Free improvising bassist and composer Simon H. Fell has died

Free improvising bassist Simon H. Fell has died. He was 61. The bassist, who in the 1980s also set up his own label Bruce's Fingers, was a prolific collaborator and he performed for instance with Simon Rose and Mark Sanders in Badlands, with Carlos …

Published: 29 Jun 2020. Updated: 42 days.

Free improvising bassist Simon H. Fell has died. He was 61. The bassist, who in the 1980s also set up his own label Bruce's Fingers, was a prolific collaborator and he performed for instance with Simon Rose and Mark Sanders in Badlands, with Carlos Zingaro, Marcio Mattos and Mark Sanders in ZFP and in SFQ, his own quartet with Alex Ward on reeds and in a string trio with Rhodri Davies and Mark Wastell. He was also a member of the London Improvisers Orchestra. Recent albums of his were Virtual Company, released earlier this year, and a duo album with long time collaborator Paul Hession titled Reconstructed Fragments.

Tributes from fellow musicians online include from trombonist Sarah Brand who writes on Twitter: ''I was in a few of Simon’s groups and on some of his records. He was a lovely man, this is terrible news''. And this from Mark Wastell, a contributor of Fell's who wriote on Facebook yesterday: ''It is with a very heavy heart that I pass on the news that Simon H Fell passed away at lunchtime today. His wife Jo would like to thank everybody that has shown love and support over the course of the last few weeks.''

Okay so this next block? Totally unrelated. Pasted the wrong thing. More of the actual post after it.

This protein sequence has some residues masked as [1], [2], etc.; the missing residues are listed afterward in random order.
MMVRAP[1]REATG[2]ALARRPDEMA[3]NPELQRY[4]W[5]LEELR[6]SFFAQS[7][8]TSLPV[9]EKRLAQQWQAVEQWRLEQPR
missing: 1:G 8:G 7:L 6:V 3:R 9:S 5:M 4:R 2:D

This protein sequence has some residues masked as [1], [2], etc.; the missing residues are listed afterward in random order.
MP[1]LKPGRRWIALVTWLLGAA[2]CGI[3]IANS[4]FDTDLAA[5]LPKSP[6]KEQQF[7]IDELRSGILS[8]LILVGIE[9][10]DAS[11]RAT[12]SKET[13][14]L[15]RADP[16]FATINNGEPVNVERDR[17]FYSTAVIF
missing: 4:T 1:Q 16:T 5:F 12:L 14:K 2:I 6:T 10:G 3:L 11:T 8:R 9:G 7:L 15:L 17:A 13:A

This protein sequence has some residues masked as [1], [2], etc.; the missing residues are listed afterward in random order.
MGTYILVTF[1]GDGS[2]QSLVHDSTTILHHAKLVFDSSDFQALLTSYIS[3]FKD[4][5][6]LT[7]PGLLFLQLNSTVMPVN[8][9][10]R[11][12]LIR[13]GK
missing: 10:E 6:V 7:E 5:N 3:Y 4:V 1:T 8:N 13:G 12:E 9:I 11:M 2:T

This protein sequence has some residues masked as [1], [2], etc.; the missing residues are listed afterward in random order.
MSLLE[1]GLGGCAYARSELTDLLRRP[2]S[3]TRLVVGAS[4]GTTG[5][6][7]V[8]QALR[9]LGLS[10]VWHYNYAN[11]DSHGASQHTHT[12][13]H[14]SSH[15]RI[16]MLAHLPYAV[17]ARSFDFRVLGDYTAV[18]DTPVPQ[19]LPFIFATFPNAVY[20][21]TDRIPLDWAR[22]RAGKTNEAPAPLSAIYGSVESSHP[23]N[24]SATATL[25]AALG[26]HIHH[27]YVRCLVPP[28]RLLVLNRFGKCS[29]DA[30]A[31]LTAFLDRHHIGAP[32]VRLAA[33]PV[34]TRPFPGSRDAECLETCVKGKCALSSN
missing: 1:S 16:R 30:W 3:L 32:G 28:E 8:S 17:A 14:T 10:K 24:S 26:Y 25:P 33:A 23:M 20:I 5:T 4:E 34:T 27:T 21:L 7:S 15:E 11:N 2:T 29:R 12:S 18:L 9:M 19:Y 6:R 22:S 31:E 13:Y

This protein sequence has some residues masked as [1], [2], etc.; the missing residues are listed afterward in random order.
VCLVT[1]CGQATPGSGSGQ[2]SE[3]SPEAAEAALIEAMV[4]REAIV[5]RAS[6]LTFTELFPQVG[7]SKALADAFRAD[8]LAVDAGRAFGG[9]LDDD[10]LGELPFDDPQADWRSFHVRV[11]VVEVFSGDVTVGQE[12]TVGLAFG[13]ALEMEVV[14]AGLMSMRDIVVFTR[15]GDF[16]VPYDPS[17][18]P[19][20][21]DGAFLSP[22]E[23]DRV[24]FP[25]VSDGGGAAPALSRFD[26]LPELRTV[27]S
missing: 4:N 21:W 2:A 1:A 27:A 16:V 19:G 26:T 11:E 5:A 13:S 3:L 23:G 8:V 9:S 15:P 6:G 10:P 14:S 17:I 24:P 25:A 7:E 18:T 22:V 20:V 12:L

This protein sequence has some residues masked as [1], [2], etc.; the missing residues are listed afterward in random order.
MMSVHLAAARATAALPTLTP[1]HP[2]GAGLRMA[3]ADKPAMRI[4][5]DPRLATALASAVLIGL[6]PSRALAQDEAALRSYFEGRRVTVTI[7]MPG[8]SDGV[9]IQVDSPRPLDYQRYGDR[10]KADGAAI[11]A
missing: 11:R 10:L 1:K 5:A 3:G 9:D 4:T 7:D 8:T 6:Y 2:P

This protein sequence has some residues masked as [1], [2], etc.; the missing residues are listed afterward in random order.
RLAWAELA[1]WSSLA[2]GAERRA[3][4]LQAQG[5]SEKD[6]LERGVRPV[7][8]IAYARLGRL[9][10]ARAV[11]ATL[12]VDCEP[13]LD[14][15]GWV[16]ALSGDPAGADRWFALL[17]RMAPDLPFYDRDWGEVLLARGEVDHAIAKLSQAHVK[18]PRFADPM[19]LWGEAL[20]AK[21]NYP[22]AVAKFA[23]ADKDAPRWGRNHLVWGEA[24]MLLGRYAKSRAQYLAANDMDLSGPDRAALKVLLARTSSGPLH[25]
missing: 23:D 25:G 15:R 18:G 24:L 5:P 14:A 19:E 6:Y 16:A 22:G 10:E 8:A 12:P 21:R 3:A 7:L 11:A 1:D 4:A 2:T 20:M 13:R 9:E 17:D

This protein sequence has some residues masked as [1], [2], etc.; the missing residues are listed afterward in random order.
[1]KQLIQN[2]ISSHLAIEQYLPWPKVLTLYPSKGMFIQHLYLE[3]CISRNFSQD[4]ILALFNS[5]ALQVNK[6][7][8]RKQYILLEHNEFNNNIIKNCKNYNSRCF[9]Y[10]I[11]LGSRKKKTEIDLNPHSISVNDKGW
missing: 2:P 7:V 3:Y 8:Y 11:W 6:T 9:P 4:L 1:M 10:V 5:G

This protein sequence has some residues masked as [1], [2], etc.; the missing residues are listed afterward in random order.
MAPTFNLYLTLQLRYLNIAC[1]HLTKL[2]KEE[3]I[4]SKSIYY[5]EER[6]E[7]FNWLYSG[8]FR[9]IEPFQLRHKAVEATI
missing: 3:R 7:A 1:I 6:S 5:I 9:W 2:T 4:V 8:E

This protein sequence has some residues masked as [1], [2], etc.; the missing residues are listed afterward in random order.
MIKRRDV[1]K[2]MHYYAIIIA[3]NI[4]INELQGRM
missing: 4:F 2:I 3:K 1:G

Tags: News

Andrew McCormack, Solo

There is a certain monastic quality about a solo piano record. You have to be in the right mood to listen to one. Any pianist sitting down at the stool does so in the shadow of Keith Jarrett, the master of the form. The difficulty everyone faces is …

Published: 28 Jun 2020. Updated: 43 days.

Next post

There is a certain monastic quality about a solo piano record. You have to be in the right mood to listen to one.

Any pianist sitting down at the stool does so in the shadow of Keith Jarrett, the master of the form. The difficulty everyone faces is to carve out their own distinctive sound away from that singular vision.

Andrew McCormack, usually heard in very different circumstances with bassist leader Kyle Eastwood, does just that as he delves deep into melodic invention and oblique development. There is a warmth to this record which is sometimes absent on his previous albums and the pianist manages to not overpower the listener with the sheer and often impressive impact of his classically grounded technique but instead opens our ears to his ideas and improvisational journey. Orginals sit nicely with sentimental choices such as 'For All We Know'.

McCormack doesn't really have anything to prove in a stellar career so far and you get a sense that he is now in his prime and it's an exciting sound that has passion and imagination in plenty.

Out now on Ubuntu.